After the chopped meat they went to Hassler’s for the soup bone. Hassler was a fine butcher for bones but a bad butcher for chopped meat because he ground it behind closed doors and God knows what you got. Neeley waited outside with the package because if Hassler noticed you had bought meat elsewhere, he’d proudly tell you to go get your bone where you got your other meat.

Francie ordered a nice bone with some meat on it for Sunday soup for five cents. Hassler made her wait while he told the stale joke: how a man had bought two cents’ worth of dog meat and how Hassler had asked, should he wrap it up or do you want to eat it here? Francie smiled shyly. The pleased butcher went into the icebox and returned holding up a gleaming white bone with creamy marrow in it and shreds of red meat clinging to the ends. He made Francie admire it.

“After your mama cooks this,” he said, “tell her to take the marrow out, spread it on a piece of bread with pepper, salt, and make a nice samwish for you.”

“I’ll tell Mama.”

“You eat it and get some meat on your bones, ha ha.”

After the bone was wrapped and paid for, he sliced off a thick piece of liverwurst and gave it to her. Francie was sorry that she deceived that kind man by buying the other meat elsewhere. Too bad Mama didn’t trust him about chopped meat.

It was still early in the evening and the street lights had not yet come on. But already, the horseradish lady was sitting in front of Hassler’s grinding away at her pungent roots. Francie held out the cup that she had brought from home. The old mother filled it halfway up for two cents. Happy that the meat business was over, Francie bought two cents’ worth of soup greens from the green grocer’s. She got an emasculated carrot, a droopy leaf of celery, a soft tomato and a fresh sprig of parsley. These would be boiled with the bone to make a rich soup with shreds of meat floating in it. Fat, homemade noodles would be added. This, with the seasoned marrow spread on bread, would make a good Sunday dinner.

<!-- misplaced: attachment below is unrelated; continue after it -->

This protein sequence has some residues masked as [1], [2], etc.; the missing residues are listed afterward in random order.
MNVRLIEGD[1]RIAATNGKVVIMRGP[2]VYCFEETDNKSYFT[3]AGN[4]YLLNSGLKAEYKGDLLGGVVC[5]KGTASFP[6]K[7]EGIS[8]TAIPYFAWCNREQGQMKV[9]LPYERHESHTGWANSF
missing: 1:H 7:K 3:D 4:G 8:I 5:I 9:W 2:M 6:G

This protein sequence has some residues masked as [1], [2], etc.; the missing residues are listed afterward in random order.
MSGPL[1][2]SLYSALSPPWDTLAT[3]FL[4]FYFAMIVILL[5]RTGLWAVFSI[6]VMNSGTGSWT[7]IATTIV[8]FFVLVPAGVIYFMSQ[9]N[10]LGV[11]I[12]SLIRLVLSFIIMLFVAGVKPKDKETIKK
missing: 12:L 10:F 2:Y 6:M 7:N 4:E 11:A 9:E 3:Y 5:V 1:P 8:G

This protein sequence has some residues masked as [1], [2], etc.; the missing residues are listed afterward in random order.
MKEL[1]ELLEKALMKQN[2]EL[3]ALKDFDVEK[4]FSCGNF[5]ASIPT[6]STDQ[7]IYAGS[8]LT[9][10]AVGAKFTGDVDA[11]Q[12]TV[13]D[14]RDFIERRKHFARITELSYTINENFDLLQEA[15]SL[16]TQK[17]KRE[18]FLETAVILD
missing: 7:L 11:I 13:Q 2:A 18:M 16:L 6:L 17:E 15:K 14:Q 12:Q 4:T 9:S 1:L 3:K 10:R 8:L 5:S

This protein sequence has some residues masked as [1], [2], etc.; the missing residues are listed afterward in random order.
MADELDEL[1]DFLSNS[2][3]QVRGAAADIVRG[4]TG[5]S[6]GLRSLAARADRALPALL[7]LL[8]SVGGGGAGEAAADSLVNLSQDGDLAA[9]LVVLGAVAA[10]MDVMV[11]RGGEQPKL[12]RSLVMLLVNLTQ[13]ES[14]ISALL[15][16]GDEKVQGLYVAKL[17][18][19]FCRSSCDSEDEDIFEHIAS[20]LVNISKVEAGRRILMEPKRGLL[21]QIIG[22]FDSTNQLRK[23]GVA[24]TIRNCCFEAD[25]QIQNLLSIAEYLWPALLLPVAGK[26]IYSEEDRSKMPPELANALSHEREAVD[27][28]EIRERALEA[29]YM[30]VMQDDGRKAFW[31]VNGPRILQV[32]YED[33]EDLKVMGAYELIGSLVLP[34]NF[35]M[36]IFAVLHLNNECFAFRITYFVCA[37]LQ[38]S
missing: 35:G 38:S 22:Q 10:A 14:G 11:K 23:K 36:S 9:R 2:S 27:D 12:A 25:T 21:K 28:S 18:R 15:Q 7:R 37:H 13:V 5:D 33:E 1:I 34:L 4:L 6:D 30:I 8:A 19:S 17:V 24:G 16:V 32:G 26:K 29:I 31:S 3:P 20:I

— Betty Smith, A Tree Grows in Brooklyn

Many years ago, when I was about nine or ten years old, I read A Tree Grows in Brooklyn for the first time. To this day I remember this passage, and how fascinating and alarming I found it. The task of negotiating with the butchers seemed too big, too scary, too adult for a young girl just about my age. How could Francie stand there in the wake of an big angry man with a cleaver in each hand and keep asking for more? How could she keep track of all the money and know which vegetables to buy? Even the moments of kindness and a free bite of liverwurst were tinged with a touch of guile. What an enormous responsibility it was to be sent out into the roughness of the city to procure the family dinner!